Developing Windows Forms Applications in Rider 2019.1
With Rider 2019.1 EAP (and the stable release coming very soon!), we deliver another major feature right to your front door. With nearly 300 votes, the Windows Forms Designer was one of the highest voted features that got implemented for this release. Since the designer relies on and integrates with Windows-specific components, it’s available only on Windows systems. We’re excited to tell you more about how it works, so let’s open up a Windows Forms project and dive right in!
Using the Windows Forms Designer
After opening (or creating) a Windows Forms project, we can open a form in the editor. This will show us the actual Designer View that displays the form or user control (1) we’re working with. From the Property Grid on the left-hand side (2), we can manipulate available properties like Text, Items, and Fonts, and we can also subscribe to events for double-clicks, mouse hovers and so on. On the right-hand side, the Designer Toolbox provides a list of components that can be added to the form (4). At the bottom, we can find navigation tabs to switch between the designer view and the code behind (3):
Besides framework controls, we can also add our own controls to the Designer Toolbox. After clicking on the Assembly List Configuration (1), we will find a dialog to browse for assemblies containing the controls (2). The selected controls are then listed in the Designer Toolbox list view as well (3):
Creating related projects and files
Rider also ships with project and file templates related to Windows Forms development. When creating a new project, we can now also select the new Desktop Application project template, which further allows to select between UWP, Windows Forms, and WPF as the UI technology:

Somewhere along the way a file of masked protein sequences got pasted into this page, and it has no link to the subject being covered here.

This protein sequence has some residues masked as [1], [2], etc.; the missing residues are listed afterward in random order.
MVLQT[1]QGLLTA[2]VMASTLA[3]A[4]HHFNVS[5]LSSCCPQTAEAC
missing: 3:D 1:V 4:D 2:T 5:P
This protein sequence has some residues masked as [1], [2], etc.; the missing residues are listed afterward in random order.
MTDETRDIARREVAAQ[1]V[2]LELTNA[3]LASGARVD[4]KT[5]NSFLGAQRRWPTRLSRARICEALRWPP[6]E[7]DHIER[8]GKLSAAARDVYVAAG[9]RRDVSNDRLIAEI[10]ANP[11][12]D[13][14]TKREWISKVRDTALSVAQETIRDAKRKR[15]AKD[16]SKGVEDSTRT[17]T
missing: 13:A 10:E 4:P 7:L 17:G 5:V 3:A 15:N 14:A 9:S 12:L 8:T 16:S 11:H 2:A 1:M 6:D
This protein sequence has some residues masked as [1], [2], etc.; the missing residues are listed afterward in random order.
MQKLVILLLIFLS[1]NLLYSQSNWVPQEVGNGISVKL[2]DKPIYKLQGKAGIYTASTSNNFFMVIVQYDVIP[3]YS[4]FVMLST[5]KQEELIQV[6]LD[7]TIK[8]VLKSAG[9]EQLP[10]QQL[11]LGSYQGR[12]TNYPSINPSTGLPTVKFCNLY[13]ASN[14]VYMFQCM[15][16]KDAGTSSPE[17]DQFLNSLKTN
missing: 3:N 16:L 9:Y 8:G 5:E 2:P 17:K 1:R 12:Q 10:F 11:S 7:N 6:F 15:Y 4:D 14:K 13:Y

When adding a new file, the list of templates will include the Windows Form, User Control and Component file template:
Note that these templates will only appear in projects that have a reference added to
Error Handling when Forms are Broken
Things do not always go perfect, and if we have to manually edit our designer files, we might break our code. When loading a broken form, Rider will jump to the designer code and highlight the parts that couldn’t be parsed:
One question that remains: does Rider support Windows Forms for .NET Core 3.0 preview? Not yet. We do have a tracking issue which you can subscribe to and/or add comments.
We hope this will make a lot of developers happier. As always, please don’t hesitate to give us some feedback! Is there anything we can further improve? Download Rider 2019.1 EAP now and let us know your thoughts!